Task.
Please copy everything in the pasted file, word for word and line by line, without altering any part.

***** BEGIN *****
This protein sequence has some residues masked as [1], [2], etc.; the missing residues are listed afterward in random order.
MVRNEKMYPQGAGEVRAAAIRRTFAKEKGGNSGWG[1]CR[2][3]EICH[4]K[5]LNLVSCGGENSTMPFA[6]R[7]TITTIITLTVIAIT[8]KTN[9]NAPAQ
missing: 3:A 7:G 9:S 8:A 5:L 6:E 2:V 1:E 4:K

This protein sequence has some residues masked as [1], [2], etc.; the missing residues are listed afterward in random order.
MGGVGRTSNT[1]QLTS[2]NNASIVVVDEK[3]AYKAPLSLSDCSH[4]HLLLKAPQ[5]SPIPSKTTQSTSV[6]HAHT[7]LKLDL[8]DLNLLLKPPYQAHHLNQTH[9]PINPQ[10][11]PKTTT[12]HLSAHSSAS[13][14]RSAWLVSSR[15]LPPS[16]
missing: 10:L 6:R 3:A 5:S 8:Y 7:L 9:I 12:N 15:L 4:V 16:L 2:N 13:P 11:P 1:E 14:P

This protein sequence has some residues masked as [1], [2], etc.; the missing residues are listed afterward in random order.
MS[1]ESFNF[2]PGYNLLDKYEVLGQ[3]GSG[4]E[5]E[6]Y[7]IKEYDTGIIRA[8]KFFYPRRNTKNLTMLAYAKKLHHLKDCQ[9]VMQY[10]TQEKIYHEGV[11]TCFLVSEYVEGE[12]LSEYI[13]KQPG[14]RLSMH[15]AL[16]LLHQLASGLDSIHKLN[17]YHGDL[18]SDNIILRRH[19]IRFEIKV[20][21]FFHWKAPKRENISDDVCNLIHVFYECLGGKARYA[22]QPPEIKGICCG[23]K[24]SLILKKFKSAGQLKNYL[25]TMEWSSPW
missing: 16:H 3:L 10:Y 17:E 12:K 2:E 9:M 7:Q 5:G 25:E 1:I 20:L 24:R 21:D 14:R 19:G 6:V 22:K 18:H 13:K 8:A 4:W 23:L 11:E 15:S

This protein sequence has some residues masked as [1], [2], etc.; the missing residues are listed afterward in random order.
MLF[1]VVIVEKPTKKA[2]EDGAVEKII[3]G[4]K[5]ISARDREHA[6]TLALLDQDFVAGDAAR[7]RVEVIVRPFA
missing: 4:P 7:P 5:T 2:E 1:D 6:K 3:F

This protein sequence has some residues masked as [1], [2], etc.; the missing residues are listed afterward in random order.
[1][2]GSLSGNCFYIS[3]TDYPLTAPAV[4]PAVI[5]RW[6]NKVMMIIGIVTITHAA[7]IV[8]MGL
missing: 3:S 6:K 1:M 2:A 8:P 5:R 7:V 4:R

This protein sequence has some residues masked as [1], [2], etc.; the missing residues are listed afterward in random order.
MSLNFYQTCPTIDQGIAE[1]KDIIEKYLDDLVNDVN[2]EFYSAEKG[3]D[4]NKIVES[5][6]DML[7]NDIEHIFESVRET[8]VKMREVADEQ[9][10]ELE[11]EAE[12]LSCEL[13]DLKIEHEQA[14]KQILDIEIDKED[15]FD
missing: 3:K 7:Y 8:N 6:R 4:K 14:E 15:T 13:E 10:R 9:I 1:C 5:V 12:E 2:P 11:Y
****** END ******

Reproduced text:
This protein sequence has some residues masked as [1], [2], etc.; the missing residues are listed afterward in random order.
MVRNEKMYPQGAGEVRAAAIRRTFAKEKGGNSGWG[1]CR[2][3]EICH[4]K[5]LNLVSCGGENSTMPFA[6]R[7]TITTIITLTVIAIT[8]KTN[9]NAPAQ
missing: 3:A 7:G 9:S 8:A 5:L 6:E 2:V 1:E 4:K

This protein sequence has some residues masked as [1], [2], etc.; the missing residues are listed afterward in random order.
MGGVGRTSNT[1]QLTS[2]NNASIVVVDEK[3]AYKAPLSLSDCSH[4]HLLLKAPQ[5]SPIPSKTTQSTSV[6]HAHT[7]LKLDL[8]DLNLLLKPPYQAHHLNQTH[9]PINPQ[10][11]PKTTT[12]HLSAHSSAS[13][14]RSAWLVSSR[15]LPPS[16]
missing: 10:L 6:R 3:A 5:S 8:Y 7:L 9:I 12:N 15:L 4:V 16:L 2:N 13:P 11:P 1:E 14:P

This protein sequence has some residues masked as [1], [2], etc.; the missing residues are listed afterward in random order.
MS[1]ESFNF[2]PGYNLLDKYEVLGQ[3]GSG[4]E[5]E[6]Y[7]IKEYDTGIIRA[8]KFFYPRRNTKNLTMLAYAKKLHHLKDCQ[9]VMQY[10]TQEKIYHEGV[11]TCFLVSEYVEGE[12]LSEYI[13]KQPG[14]RLSMH[15]AL[16]LLHQLASGLDSIHKLN[17]YHGDL[18]SDNIILRRH[19]IRFEIKV[20][21]FFHWKAPKRENISDDVCNLIHVFYECLGGKARYA[22]QPPEIKGICCG[23]K[24]SLILKKFKSAGQLKNYL[25]TMEWSSPW
missing: 16:H 3:L 10:Y 17:E 12:K 2:E 9:M 7:Q 5:G 25:E 1:I 20:L 24:R 21:D 14:R 19:G 6:V 22:K 18:H 13:K 8:A 4:W 23:L 11:E 15:S

This protein sequence has some residues masked as [1], [2], etc.; the missing residues are listed afterward in random order.
MLF[1]VVIVEKPTKKA[2]EDGAVEKII[3]G[4]K[5]ISARDREHA[6]TLALLDQDFVAGDAAR[7]RVEVIVRPFA
missing: 4:P 7:P 5:T 2:E 1:D 6:K 3:F

This protein sequence has some residues masked as [1], [2], etc.; the missing residues are listed afterward in random order.
[1][2]GSLSGNCFYIS[3]TDYPLTAPAV[4]PAVI[5]RW[6]NKVMMIIGIVTITHAA[7]IV[8]MGL
missing: 3:S 6:K 1:M 2:A 8:P 5:R 7:V 4:R

This protein sequence has some residues masked as [1], [2], etc.; the missing residues are listed afterward in random order.
MSLNFYQTCPTIDQGIAE[1]KDIIEKYLDDLVNDVN[2]EFYSAEKG[3]D[4]NKIVES[5][6]DML[7]NDIEHIFESVRET[8]VKMREVADEQ[9][10]ELE[11]EAE[12]LSCEL[13]DLKIEHEQA[14]KQILDIEIDKED[15]FD
missing: 3:K 7:Y 8:N 6:R 4:K 14:E 15:T 13:E 10:R 9:I 1:C 5:V 12:E 2:P 11:Y